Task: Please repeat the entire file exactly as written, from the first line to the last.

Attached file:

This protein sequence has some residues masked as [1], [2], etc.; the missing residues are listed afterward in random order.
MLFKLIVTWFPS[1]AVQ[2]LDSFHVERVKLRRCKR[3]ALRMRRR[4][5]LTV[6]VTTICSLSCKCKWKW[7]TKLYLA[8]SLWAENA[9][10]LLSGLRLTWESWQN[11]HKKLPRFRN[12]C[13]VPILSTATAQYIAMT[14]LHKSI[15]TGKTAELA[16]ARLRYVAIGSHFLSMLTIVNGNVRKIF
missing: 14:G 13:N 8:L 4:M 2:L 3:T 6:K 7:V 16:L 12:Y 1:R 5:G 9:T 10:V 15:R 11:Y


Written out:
This protein sequence has some residues masked as [1], [2], etc.; the missing residues are listed afterward in random order.
MLFKLIVTWFPS[1]AVQ[2]LDSFHVERVKLRRCKR[3]ALRMRRR[4][5]LTV[6]VTTICSLSCKCKWKW[7]TKLYLA[8]SLWAENA[9][10]LLSGLRLTWESWQN[11]HKKLPRFRN[12]C[13]VPILSTATAQYIAMT[14]LHKSI[15]TGKTAELA[16]ARLRYVAIGSHFLSMLTIVNGNVRKIF
missing: 14:G 13:N 8:L 4:M 2:L 3:T 6:K 7:V 16:L 12:Y 1:R 5:G 9:T 10:V 15:R 11:Y